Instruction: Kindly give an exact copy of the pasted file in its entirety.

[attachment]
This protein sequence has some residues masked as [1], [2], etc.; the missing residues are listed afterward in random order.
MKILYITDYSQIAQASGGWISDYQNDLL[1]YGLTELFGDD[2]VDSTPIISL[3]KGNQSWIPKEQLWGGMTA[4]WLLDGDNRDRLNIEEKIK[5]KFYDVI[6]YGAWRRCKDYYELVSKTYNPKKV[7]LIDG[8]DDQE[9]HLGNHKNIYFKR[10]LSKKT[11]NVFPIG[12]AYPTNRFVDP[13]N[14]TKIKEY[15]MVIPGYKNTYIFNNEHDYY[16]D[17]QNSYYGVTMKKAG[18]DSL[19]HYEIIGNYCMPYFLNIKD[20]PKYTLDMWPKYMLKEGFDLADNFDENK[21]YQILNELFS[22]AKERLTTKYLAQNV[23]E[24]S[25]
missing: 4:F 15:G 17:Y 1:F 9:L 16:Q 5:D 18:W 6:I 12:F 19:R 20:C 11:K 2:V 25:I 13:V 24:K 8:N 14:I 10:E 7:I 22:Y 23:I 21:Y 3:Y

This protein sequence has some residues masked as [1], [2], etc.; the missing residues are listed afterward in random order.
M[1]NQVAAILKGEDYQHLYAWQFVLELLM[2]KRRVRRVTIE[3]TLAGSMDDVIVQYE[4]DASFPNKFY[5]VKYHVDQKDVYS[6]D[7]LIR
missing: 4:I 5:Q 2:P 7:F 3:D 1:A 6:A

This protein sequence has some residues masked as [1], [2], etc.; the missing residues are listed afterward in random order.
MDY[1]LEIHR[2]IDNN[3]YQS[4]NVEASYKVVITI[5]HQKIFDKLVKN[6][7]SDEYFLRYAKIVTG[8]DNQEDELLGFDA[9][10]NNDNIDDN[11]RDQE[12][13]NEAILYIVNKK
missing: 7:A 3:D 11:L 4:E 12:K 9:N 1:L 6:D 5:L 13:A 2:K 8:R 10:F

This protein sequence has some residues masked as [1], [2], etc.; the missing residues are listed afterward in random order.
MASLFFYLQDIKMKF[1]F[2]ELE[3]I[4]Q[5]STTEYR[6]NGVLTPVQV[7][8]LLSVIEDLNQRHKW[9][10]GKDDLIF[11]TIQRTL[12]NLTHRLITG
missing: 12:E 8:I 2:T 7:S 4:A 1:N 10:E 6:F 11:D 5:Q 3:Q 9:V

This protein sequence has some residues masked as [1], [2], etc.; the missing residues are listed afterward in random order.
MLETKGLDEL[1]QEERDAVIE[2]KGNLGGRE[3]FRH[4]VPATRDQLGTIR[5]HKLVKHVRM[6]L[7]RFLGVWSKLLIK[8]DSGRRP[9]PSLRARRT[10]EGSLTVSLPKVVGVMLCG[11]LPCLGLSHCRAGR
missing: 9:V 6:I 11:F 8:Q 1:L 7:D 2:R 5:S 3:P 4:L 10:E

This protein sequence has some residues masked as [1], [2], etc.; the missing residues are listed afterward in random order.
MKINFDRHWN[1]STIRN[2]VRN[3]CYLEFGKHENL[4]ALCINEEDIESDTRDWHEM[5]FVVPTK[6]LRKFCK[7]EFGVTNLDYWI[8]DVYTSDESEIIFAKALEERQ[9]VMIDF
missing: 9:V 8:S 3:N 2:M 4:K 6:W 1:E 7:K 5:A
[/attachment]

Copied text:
This protein sequence has some residues masked as [1], [2], etc.; the missing residues are listed afterward in random order.
MKILYITDYSQIAQASGGWISDYQNDLL[1]YGLTELFGDD[2]VDSTPIISL[3]KGNQSWIPKEQLWGGMTA[4]WLLDGDNRDRLNIEEKIK[5]KFYDVI[6]YGAWRRCKDYYELVSKTYNPKKV[7]LIDG[8]DDQE[9]HLGNHKNIYFKR[10]LSKKT[11]NVFPIG[12]AYPTNRFVDP[13]N[14]TKIKEY[15]MVIPGYKNTYIFNNEHDYY[16]D[17]QNSYYGVTMKKAG[18]DSL[19]HYEIIGNYCMPYFLNIKD[20]PKYTLDMWPKYMLKEGFDLADNFDENK[21]YQILNELFS[22]AKERLTTKYLAQNV[23]E[24]S[25]
missing: 4:F 15:G 17:Y 1:F 9:L 16:Q 5:D 18:W 6:I 12:F 19:R 20:C 11:K 2:V 25:I 13:V 24:K 8:N 14:I 10:E 7:I 22:Y 23:I 21:Y 3:Y

This protein sequence has some residues masked as [1], [2], etc.; the missing residues are listed afterward in random order.
M[1]NQVAAILKGEDYQHLYAWQFVLELLM[2]KRRVRRVTIE[3]TLAGSMDDVIVQYE[4]DASFPNKFY[5]VKYHVDQKDVYS[6]D[7]LIR
missing: 4:I 5:Q 2:P 7:F 3:D 1:A 6:A

This protein sequence has some residues masked as [1], [2], etc.; the missing residues are listed afterward in random order.
MDY[1]LEIHR[2]IDNN[3]YQS[4]NVEASYKVVITI[5]HQKIFDKLVKN[6][7]SDEYFLRYAKIVTG[8]DNQEDELLGFDA[9][10]NNDNIDDN[11]RDQE[12][13]NEAILYIVNKK
missing: 7:A 3:D 11:L 4:E 12:K 9:N 1:L 6:D 5:L 13:A 2:K 8:R 10:F

This protein sequence has some residues masked as [1], [2], etc.; the missing residues are listed afterward in random order.
MASLFFYLQDIKMKF[1]F[2]ELE[3]I[4]Q[5]STTEYR[6]NGVLTPVQV[7][8]LLSVIEDLNQRHKW[9][10]GKDDLIF[11]TIQRTL[12]NLTHRLITG
missing: 12:E 8:I 2:T 7:S 4:A 1:N 10:E 6:F 11:D 5:Q 3:Q 9:V

This protein sequence has some residues masked as [1], [2], etc.; the missing residues are listed afterward in random order.
MLETKGLDEL[1]QEERDAVIE[2]KGNLGGRE[3]FRH[4]VPATRDQLGTIR[5]HKLVKHVRM[6]L[7]RFLGVWSKLLIK[8]DSGRRP[9]PSLRARRT[10]EGSLTVSLPKVVGVMLCG[11]LPCLGLSHCRAGR
missing: 9:V 6:I 11:F 8:Q 1:L 7:D 2:R 5:S 3:P 4:L 10:E

This protein sequence has some residues masked as [1], [2], etc.; the missing residues are listed afterward in random order.
MKINFDRHWN[1]STIRN[2]VRN[3]CYLEFGKHENL[4]ALCINEEDIESDTRDWHEM[5]FVVPTK[6]LRKFCK[7]EFGVTNLDYWI[8]DVYTSDESEIIFAKALEERQ[9]VMIDF
missing: 9:V 8:S 3:N 2:M 4:K 6:W 1:E 7:K 5:A